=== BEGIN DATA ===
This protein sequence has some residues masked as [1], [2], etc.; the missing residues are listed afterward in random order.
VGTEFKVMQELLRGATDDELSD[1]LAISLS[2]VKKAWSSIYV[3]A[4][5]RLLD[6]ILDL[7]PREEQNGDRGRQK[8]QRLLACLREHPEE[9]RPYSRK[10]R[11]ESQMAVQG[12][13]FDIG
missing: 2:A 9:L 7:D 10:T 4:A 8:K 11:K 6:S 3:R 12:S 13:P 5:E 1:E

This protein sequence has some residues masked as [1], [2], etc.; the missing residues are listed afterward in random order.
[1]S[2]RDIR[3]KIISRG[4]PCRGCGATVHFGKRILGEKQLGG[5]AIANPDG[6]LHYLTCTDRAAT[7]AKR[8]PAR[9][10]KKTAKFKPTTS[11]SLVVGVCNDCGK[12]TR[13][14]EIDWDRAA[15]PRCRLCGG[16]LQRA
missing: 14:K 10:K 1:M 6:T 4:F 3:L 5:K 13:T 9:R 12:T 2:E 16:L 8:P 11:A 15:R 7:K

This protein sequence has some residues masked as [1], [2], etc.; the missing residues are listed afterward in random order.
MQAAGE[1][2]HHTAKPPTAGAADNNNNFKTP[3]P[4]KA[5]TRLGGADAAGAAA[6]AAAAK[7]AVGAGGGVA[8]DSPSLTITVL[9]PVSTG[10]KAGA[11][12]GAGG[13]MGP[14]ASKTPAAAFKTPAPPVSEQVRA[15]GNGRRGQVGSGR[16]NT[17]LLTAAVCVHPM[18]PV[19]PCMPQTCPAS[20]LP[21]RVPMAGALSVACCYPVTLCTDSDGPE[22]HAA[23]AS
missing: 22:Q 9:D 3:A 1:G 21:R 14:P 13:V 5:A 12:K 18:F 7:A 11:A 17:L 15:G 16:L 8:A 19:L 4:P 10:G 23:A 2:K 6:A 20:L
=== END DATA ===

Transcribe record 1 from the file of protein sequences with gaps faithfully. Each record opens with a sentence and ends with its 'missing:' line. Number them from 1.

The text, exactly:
This protein sequence has some residues masked as [1], [2], etc.; the missing residues are listed afterward in random order.
VGTEFKVMQELLRGATDDELSD[1]LAISLS[2]VKKAWSSIYV[3]A[4][5]RLLD[6]ILDL[7]PREEQNGDRGRQK[8]QRLLACLREHPEE[9]RPYSRK[10]R[11]ESQMAVQG[12][13]FDIG
missing: 2:A 9:L 7:D 10:T 4:A 8:K 11:K 6:S 3:R 12:S 13:P 5:E 1:E